• 18. LAS VEGAS – Intraoperative Ventilation Settings 9,682 patients - 38 countries - 146 centers • VT = 500 [455–557]ml • VT = 8.1 [7.3–9.1] ml/kg PBW • PEEP = 3.5 [0–5] cm H2O • < 2 cm H2O – 32% • 2–5 cm H2O – 60% • < 10% RM LOW VT – LOW PEEP – NO RMs ! Schultz M, Hemmes S, Abreu GM , Pelosi P for the PROVEnet and LAS VEGAS investigators
  • 19. Some facts about respiratory system Base has more alveoli and has more super imposed pressure due to alveoli above it, become more if lung weight due to Interstitial edema increases Superimposed pressure chestwall Lung and chestwall are in a series
  • 21. Clinical equivalents Stress  PL transpulmonary pressure Strain  VT / FRC The linkage is the specific elastance VT PL = * Elspec Barotrauma FRC Volotrauma Gastric balloon Measured in some ventilators Set by clinician
  • 22. Compliance-Volume change for a given pressure change Which pressures to Monitor? Which Volumes to Monitor? Functional Reserve Capacity Total Lung Capacity End Inspiratory Lung Volume
  • 23. Lung and Chest wall Pv= 30 cm H2O 25 5 for chest wall 20 for chest wall 10 The pressure to which alveoli is exposed! Alveolar pressure Pleural pressure Transpulmonary pressure- PL Esophageal balloon Main determinant of VILI Pv= 30 cm H2O Edema Obesity IAH
  • 24. VT PL = X Elspec FRC Stress Strain Intensity property Capacitance property PEEP Intensive property =10 1500ml 500ml
  • 25. Understanding stress & strain Transpulmonary pressure -PL (Pplat-Pleural pressure) PL PL PL Tidal volume Tidal volume Tidal volume FRC FRC Stress VT FRC Volotrauma Strain FRC
  • 26. Compliance = % of baby lung
  • 27. What can we use to provide LPV? Use surrogates Pplat < 28 to 30 cm H2O Driving pressure < 15 cm H2O Compliance FRC and TLC deduction PL, FRC estimation Pplat estimation in normal conditions Lung and chest wall contribute 50% each In ARDS lung may contribute 20% to 80% Obesity BMI>28 Chest wall edema Pplat> 30 cmH2O
  • 28. Clinical equivalents Stress  PL transpulmonary pressure Strain  VT / FRC The linkage is the specific elastance VT PL * Elspec Barotrauma FRC Volotrauma 12 to 13 cm H2O for human lung = 500ml 500ml Stress 750ml
  • 29.
  • 30. MV in OT and in Normal Lungs Tidal volume setting 6 to 8ml IBW Height in cm - 100 in Male Height in cm - 110 in female I:E ratio PEEP =5 cm H2O Can be personalised looking at Pplat and driving pressure ( Should be checked in every patient in OT) Same tidal volume 7 to 12 PEEP Pplat of less than 17 Driving pressure < 13 Recruitment Maneuver can be done if required - BP Ambu Bag RM not to be done Use of NIV or HFNO before intubation can be considered High FiO2 without PEEP may not prevent Atelectasis 1 3 2 4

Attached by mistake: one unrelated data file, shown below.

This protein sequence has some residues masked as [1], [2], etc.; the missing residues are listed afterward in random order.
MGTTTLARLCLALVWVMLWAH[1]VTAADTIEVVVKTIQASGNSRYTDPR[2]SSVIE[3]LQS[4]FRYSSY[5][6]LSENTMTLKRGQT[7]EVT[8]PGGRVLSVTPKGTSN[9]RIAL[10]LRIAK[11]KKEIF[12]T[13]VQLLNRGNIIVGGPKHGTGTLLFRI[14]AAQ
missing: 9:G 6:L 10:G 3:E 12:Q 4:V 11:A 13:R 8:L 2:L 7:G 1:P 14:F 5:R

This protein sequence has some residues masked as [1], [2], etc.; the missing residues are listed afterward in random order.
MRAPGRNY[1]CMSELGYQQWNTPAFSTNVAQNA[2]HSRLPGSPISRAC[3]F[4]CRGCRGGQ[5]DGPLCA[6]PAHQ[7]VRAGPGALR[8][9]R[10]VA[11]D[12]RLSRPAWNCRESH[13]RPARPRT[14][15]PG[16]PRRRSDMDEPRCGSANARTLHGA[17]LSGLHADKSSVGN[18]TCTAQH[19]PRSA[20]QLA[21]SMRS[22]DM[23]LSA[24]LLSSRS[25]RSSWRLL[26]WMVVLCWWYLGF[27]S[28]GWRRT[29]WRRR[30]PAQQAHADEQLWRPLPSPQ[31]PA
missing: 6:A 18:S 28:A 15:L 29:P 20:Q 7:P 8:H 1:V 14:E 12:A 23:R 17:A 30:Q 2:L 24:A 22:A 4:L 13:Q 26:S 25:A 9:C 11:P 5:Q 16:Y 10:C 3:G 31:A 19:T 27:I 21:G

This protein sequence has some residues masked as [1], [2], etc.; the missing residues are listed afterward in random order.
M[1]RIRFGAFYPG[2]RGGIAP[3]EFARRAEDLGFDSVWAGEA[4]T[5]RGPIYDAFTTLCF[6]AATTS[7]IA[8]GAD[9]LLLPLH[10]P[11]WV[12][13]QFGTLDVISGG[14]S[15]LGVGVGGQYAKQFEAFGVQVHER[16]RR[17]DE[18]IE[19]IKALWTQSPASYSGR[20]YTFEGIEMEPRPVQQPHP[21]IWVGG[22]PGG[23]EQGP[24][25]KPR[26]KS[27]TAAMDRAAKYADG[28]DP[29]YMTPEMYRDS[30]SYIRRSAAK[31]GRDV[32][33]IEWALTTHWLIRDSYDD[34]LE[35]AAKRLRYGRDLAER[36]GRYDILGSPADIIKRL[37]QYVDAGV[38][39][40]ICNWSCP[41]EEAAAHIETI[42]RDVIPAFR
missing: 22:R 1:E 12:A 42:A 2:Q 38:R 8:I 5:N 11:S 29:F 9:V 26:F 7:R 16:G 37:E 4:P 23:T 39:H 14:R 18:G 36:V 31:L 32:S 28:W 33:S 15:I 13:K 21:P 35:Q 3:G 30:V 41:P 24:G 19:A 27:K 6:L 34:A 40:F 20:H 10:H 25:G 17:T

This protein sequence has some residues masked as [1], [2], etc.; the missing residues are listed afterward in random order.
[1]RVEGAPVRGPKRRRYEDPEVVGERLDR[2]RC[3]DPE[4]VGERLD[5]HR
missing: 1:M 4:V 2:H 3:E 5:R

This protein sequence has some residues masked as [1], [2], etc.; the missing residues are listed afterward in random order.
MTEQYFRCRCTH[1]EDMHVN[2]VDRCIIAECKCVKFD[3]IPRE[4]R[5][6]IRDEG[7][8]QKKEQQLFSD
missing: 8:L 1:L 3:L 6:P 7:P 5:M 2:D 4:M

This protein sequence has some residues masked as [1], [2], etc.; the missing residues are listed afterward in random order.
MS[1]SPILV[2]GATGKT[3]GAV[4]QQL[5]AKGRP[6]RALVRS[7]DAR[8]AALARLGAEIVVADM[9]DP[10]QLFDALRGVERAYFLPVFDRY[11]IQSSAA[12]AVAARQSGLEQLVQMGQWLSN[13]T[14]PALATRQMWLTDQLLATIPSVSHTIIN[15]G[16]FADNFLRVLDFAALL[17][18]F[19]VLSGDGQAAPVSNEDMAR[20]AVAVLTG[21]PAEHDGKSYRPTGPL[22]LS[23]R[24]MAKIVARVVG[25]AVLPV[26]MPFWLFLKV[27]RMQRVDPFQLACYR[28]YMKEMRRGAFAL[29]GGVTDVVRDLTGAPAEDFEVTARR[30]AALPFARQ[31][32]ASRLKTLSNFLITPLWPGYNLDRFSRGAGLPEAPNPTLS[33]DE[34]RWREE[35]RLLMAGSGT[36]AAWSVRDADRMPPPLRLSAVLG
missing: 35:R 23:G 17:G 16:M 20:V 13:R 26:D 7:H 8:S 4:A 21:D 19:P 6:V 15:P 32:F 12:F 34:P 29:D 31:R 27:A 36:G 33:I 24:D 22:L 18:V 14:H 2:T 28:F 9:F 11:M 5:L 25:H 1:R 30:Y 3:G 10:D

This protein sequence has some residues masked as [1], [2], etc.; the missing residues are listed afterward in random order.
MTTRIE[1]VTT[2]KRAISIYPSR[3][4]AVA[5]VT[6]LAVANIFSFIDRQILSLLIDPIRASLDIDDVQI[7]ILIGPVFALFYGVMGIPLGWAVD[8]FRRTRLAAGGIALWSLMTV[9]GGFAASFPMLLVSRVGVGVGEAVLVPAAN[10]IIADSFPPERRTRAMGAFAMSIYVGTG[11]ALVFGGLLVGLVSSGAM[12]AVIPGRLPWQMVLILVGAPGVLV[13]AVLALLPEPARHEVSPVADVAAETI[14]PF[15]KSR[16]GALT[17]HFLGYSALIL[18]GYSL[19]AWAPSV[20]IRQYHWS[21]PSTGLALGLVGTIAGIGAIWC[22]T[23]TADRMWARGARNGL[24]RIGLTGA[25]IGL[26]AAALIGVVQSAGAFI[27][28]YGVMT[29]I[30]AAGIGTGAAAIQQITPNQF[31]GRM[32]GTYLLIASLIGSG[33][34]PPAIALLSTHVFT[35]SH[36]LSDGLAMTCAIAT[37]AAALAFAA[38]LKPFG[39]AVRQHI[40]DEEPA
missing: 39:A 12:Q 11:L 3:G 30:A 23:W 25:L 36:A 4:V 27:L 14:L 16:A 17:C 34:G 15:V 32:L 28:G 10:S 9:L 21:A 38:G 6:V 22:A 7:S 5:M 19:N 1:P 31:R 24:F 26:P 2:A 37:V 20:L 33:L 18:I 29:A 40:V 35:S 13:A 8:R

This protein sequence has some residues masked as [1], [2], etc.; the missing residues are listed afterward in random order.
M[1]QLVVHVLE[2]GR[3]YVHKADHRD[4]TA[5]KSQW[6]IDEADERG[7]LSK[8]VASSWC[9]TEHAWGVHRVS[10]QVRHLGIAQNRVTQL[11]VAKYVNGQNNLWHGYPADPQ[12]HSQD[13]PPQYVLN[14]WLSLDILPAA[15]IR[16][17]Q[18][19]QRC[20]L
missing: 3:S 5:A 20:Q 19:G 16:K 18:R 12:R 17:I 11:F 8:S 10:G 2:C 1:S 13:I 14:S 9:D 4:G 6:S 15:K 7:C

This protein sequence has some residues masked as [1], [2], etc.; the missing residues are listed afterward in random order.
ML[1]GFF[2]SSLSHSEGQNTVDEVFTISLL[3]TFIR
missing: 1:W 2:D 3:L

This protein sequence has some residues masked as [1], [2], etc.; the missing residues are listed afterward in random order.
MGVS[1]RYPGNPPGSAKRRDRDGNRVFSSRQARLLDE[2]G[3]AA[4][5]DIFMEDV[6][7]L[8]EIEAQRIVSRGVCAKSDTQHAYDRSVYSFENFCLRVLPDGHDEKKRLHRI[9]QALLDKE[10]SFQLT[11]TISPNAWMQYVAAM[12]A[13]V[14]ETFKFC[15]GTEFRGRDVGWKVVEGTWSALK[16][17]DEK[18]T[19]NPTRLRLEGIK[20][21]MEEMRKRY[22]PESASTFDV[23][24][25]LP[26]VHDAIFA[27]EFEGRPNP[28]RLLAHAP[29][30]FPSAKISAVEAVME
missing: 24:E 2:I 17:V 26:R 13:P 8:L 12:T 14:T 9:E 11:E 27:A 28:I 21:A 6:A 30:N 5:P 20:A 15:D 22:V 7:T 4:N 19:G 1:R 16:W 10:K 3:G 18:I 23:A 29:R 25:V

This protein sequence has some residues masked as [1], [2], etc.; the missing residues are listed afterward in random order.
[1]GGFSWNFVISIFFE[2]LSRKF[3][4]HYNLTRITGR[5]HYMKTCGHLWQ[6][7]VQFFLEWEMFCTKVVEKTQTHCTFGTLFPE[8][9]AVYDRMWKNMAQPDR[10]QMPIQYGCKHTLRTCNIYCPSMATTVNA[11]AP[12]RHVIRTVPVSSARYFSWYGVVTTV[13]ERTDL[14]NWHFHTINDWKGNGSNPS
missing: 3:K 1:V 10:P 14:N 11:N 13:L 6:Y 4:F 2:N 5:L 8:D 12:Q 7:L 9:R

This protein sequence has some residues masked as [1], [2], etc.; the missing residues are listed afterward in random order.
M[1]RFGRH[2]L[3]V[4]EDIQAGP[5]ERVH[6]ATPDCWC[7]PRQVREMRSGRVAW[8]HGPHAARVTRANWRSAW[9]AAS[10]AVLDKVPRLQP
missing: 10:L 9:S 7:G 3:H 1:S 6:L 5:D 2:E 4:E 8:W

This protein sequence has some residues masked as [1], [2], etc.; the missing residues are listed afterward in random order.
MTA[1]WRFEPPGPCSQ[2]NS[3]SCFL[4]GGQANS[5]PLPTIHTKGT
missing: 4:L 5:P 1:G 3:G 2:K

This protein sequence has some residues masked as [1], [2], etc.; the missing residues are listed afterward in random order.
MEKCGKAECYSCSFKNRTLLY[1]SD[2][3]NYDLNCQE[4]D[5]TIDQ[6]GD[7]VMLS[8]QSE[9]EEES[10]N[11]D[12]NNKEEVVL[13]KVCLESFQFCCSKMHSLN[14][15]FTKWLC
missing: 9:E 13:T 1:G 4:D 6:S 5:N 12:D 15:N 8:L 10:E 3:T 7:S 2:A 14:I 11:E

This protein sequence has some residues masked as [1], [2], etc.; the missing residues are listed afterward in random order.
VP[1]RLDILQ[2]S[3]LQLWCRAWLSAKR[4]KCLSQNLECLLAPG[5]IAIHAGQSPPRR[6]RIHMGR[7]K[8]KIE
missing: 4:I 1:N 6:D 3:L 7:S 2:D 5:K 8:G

• 31. Volume in a cul-de-sac (Alveoli) Pressure changes P Pplat Pplat End-inspiratory Alveolar pressure PIP Inspiratory hold PEEP P Pplat- PEEP Driving pressure Plateau pressure (ΔP) =(Pplat – PEEP)
  • 32. Most important button on your Ventilator Start breath O2 breaths Exp. hold Insp. hold ! Volume controlled mode Passive patient Inspiratory hold 1 to 2 seconds
  • 33. Start breath O2 breaths Exp. hold Insp. hold Main screen Menu Quick start Alarm profile Save Trends i ! 12-25 15:32 Mode Volume Control Automode Admit patient Nebulizer Status Additional values Set ventilation mode Volume control V Tidal volume 500 Resp. Rate 15 PEEP 8 O2 conc. 50 I:E 1:2.0 T. Pause T. Insp. Rise Trigger s.ensitivity V Cancel Accept Ppeak Pplat 30 24 RR 15 O2 50 Vee I:E 0 1:2.0 MVe 7.0 MVi 7.5 VTi 501 VTe 471
  • 34. PEEP PIP Pplat resistance flow compliance tidal volume No active breathing Treats lung as single unit Chest wall??? End-inspiratory Alveolar pressure Transairway pressure PIP-Pplat D R I V I N G P R E S S U R E Pplat P= Pplt- PEEP Vt / CRS Insp Hold 1-2 sec
  • 35. Inspiratory hold 2-3sec No flow state Reflects End-inspiratory Alveolar pressure Plateau pressure should be < 30cm H20 Alveolar pressure Alveolar pressure
  • 36. Surrogates for LPV instead of PL and FRC Pplat PEEP P= Pplat- PEEP Maximum stress Static stress Stress Amplitude Pplat=DP+ PEEP DP= Pplat-PEEP Compliance=VT/DP P= is a surrogate for cyclical lung strain and parenchymal deformation of the functional lung units ( BABY Lung) Plateau pressure is the maximum static stain DP is pressure applied for tidal volume delivery Vt/ Crs-Is tidal volume appropriate for the Lung size
  • 37. PEEP 5 cm H20 PEEP 10 cm H20 1 5 3 0 2 0 2 5 3 5 Pplat 27 Pplat 33 Pplat 23 Plateau pressure Responders Non-Responders Over-distending alveolus TNF, IL-6 IL-6 Responders Non-Responders D P D P D P
  • 38. PIP vs Pplat Normal High Raw Low Compliance Time (sec) Paw (cm H 2 O) PIP PIP PIP PPlat PPlat PPlat
  • 39. Normal compliance 100cm H2O Ventilated patient 60 to 70 cm H20 50 to 40cm H20 mild lung injury Less than 40 cm H20 moderate ARDS Less than 30 cm H2O severe ARDS Compliance numbers